Yet Steve—such a devoted family man—had to sacrifice relationships with the very people he loved the most so he could help heal others. With his kids and wife finally settled in California, he was distraught having matched in New York for orthopedics. During his five years of residency he only got to see his kids once per year. That marriage eventually failed and he remarried a woman who wanted to be near her family in Florida. So, of course, Steve agreed. (With loved ones he had trouble saying no!) So after fellowship, he set up his practice in a Florida hospital where he was adored by patients and staff.

“I want you to know the nurses were drooling over this man. The nurses always said, ‘He is so hot!’ and once I even tried to hook him up with my daughter,” claims Susan Kreischer. “I told Dr. Ortiz, ‘If you ever need any jewelry for someone special, let me know. I make jewelry.’” For Susan, he was more than a doctor; he was her friend.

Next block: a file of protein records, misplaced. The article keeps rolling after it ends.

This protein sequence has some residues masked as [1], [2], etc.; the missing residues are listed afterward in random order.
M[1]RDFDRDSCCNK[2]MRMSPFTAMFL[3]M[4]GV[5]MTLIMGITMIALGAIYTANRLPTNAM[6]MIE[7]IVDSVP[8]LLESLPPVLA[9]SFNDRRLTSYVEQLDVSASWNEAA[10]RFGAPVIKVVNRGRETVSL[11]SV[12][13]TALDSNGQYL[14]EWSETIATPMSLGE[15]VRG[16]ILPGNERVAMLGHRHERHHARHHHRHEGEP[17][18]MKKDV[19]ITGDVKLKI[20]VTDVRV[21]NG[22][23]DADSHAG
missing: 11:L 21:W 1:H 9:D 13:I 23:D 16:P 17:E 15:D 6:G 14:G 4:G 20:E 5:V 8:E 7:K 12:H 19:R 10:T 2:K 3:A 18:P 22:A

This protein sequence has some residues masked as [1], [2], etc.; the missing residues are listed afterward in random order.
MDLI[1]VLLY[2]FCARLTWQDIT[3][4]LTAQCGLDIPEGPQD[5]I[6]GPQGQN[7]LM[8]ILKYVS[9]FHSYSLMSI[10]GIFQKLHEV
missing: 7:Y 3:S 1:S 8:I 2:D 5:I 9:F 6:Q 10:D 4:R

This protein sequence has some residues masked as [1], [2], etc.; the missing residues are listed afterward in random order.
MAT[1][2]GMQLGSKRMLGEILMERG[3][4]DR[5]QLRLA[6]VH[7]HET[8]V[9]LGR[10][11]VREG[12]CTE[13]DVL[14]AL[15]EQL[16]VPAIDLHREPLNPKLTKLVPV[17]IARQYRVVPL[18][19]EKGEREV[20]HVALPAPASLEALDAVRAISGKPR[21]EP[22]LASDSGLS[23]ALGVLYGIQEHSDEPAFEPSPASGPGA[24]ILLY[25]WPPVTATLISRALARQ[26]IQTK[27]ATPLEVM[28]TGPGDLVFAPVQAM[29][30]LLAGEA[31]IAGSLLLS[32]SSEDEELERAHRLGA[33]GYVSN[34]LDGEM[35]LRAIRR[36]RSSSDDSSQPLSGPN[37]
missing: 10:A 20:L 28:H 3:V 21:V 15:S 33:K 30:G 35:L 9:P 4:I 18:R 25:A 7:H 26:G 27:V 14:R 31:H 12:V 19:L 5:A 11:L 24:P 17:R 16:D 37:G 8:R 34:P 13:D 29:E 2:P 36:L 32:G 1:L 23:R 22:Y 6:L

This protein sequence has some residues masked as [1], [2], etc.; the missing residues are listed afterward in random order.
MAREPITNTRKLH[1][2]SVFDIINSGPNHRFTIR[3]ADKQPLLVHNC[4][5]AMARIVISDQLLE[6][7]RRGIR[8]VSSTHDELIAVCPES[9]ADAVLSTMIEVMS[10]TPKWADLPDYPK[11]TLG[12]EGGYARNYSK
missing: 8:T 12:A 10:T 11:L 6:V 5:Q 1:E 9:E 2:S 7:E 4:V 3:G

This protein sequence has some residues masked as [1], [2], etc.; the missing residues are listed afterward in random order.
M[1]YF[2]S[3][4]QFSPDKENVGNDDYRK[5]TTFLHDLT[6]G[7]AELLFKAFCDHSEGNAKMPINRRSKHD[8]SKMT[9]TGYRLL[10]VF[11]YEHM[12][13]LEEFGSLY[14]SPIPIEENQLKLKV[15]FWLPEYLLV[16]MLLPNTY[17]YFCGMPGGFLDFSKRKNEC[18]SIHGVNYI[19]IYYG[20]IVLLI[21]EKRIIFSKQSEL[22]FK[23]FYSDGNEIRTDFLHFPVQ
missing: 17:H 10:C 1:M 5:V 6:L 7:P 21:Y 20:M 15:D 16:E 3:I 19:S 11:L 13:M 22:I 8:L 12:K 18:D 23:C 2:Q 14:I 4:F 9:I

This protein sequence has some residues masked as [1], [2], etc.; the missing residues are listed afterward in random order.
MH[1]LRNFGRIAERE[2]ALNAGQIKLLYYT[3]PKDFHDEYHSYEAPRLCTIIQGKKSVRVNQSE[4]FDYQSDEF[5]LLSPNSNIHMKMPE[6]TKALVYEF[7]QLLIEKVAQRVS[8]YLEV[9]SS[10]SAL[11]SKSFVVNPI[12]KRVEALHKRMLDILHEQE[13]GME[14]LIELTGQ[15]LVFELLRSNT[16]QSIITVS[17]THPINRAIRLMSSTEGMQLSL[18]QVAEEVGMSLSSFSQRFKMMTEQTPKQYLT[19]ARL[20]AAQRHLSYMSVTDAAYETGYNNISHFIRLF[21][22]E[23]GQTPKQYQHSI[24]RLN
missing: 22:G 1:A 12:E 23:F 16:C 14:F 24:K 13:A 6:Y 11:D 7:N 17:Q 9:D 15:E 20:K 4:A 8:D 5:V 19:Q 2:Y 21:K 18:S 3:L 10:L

In the aftermath of his suicide, I’ve received a constant stream of emails from his patients, colleagues, even his college girlfriend. They all want me to know what a truly special man he was.

Kind and generous, Steve helped anyone who needed it. He showed up at a colleague’s house unannounced when she was moving. He brought boxes, tape, wrapping paper, and marking pens and spent his weekend helping her move.

When not attending to patients, Steve adventured in the outdoors. He was a certified scuba diver, a hunter, a motorcycle enthusiast, a fisherman, he even hurt his knee again skateboarding around Florida. Yet his top priority was always caring for his patients.

Typical of doctors, Steve spent his time helping others and rarely asked for help.